Excerpts from HSH Associates newsletter for the week ending May 18, 2007:
Mortgage rates ticked a little higher this week, with the average 30-year fixed-rate mortgage rising by three basis points (.03%) to 6.38%. Hybrid 5/1 ARMs rose by six basis points, finishing the weekly survey at 6.20%. The subprime mortgage market fallout has raised concerns that tighter underwriting standards — and possibly tougher regulation overall — might squeeze certain borrowers, preventing some marginally-creditworthy individuals from getting loans.
It’s clear that fringe borrowers, particularly those without money for a down payment, those with poor credit, or those unwilling to document their financial lives will either need to conform to more mainstream standards or wait to buy a home until they have built the requisite credit profile. That said, tighter lending standards are not an unhealthy thing, and overall, credit still seems to be plentiful for the vast majority of borrowers who want to obtain a mortgage. It seems unlikely that standards will tighten further for ‘prime’ borrowers, but the non-traditional and subprime issues have yet to fully run their course.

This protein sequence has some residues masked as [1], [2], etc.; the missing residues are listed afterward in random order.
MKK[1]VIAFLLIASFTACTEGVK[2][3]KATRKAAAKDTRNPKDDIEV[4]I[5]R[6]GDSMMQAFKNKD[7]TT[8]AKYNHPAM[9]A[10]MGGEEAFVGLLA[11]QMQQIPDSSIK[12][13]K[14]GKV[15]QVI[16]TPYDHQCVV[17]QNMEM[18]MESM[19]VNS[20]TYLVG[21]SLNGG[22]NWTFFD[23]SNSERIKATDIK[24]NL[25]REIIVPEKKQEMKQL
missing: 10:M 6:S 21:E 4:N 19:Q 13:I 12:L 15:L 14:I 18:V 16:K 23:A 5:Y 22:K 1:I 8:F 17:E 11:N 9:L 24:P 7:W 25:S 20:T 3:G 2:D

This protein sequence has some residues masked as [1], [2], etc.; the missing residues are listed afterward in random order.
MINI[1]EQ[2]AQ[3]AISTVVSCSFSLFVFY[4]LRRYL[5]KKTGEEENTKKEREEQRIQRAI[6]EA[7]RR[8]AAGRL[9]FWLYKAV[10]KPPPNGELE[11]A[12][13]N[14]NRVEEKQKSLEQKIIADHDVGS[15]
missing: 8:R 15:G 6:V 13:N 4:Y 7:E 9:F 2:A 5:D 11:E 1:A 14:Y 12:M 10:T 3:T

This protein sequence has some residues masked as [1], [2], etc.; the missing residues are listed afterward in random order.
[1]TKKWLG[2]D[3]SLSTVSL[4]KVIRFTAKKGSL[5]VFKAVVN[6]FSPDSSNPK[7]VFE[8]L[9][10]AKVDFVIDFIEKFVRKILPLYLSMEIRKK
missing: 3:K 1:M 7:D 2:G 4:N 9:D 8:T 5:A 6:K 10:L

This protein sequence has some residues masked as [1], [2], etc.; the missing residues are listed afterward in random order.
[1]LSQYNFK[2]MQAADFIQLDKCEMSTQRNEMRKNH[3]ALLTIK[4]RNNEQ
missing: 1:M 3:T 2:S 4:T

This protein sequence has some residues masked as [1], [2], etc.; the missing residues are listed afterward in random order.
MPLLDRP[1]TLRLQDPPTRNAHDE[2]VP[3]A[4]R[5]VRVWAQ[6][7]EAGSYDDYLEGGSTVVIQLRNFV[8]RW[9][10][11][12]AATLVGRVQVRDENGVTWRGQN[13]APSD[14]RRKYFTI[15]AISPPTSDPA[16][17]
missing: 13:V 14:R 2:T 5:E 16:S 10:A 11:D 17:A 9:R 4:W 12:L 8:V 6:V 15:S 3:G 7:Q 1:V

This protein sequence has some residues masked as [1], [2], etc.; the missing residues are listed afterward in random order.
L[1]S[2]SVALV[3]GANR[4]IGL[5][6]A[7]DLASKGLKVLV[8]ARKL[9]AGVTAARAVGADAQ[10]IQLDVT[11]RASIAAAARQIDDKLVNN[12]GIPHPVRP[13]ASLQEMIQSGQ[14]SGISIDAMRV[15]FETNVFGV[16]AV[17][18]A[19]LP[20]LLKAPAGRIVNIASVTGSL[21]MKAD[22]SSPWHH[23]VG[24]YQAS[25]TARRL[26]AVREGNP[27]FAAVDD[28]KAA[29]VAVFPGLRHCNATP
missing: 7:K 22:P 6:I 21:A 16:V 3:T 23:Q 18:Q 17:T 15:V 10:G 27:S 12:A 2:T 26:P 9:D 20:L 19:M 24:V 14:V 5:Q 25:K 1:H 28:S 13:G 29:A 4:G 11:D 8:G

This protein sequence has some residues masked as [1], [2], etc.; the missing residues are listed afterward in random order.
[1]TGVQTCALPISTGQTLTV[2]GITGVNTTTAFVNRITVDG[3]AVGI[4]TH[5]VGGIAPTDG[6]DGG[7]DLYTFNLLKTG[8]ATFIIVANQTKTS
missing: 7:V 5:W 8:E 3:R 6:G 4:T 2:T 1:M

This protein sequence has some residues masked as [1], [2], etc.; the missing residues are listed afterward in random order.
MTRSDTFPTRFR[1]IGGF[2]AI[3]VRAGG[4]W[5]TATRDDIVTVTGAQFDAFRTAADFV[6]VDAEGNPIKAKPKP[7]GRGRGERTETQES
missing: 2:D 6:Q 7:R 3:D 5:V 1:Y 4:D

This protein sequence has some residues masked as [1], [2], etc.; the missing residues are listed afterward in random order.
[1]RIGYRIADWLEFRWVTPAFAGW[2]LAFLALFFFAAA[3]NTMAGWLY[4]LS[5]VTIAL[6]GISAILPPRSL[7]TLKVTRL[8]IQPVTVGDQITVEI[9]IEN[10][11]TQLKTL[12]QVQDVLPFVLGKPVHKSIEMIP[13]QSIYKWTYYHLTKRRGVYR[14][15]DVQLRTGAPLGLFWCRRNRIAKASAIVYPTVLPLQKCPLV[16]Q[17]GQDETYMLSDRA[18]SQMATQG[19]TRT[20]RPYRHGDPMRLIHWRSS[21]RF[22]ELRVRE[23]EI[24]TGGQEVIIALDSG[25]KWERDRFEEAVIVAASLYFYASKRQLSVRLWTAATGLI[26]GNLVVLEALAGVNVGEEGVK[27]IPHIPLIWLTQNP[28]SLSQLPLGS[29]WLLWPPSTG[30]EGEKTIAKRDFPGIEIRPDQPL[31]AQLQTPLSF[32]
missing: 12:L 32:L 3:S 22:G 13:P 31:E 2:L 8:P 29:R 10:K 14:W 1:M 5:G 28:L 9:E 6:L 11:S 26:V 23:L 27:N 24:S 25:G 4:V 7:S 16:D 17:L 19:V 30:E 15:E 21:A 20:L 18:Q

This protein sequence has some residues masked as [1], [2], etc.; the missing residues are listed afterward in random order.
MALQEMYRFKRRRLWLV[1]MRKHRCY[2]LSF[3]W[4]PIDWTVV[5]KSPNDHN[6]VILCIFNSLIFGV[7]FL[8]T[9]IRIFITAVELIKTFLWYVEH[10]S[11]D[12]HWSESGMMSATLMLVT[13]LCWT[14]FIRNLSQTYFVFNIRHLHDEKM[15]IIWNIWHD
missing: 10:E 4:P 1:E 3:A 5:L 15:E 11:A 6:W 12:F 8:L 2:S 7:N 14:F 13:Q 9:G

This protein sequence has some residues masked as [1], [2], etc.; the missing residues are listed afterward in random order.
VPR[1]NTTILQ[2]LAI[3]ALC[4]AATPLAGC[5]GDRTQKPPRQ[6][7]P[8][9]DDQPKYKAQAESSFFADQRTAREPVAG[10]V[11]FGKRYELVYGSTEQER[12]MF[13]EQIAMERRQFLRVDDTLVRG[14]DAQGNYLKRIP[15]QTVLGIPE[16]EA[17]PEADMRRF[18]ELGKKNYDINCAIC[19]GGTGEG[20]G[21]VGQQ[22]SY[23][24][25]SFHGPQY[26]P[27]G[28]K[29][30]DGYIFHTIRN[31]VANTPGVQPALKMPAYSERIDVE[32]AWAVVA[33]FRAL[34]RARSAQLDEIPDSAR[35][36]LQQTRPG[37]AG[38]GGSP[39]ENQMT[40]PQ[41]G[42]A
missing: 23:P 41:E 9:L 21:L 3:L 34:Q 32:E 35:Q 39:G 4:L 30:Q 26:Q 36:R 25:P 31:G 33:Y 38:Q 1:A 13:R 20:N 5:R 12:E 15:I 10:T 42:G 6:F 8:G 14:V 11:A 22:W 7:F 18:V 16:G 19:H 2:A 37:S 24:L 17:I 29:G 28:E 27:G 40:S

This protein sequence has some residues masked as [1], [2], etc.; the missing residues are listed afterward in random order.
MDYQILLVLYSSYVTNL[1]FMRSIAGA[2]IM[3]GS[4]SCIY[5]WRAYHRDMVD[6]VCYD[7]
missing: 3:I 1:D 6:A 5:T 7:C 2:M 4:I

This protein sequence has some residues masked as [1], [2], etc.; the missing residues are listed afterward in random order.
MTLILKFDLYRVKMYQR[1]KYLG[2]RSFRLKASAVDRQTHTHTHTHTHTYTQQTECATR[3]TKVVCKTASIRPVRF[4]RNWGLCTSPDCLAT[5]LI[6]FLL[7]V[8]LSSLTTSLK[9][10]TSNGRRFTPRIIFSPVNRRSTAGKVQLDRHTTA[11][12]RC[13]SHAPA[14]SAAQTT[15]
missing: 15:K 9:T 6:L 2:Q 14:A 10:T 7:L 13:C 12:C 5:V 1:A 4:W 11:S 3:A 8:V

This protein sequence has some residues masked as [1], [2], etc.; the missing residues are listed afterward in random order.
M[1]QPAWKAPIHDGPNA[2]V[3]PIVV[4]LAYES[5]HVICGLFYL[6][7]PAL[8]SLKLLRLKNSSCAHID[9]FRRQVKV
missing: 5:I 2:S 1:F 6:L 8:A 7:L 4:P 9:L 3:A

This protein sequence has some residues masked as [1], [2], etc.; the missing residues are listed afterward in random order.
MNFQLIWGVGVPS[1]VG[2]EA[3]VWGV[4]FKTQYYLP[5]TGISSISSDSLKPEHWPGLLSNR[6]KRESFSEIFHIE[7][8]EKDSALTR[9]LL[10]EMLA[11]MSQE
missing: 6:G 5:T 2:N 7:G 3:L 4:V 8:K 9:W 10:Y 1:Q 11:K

As was the case last week, there’s been no single event to push mortgage rates in one direction or another. However, strong stock markets, rising interest rates around the world and currency manipulations by China are exerting some influence, and a little bit of an upward trend has emerged. This week’s 6.38% matches the highest average rate since early February, and as we think rates may add four or five basis points next week, we might be close to challenging the 2007 high (6.45%) before long.
Fixed Rate Variable
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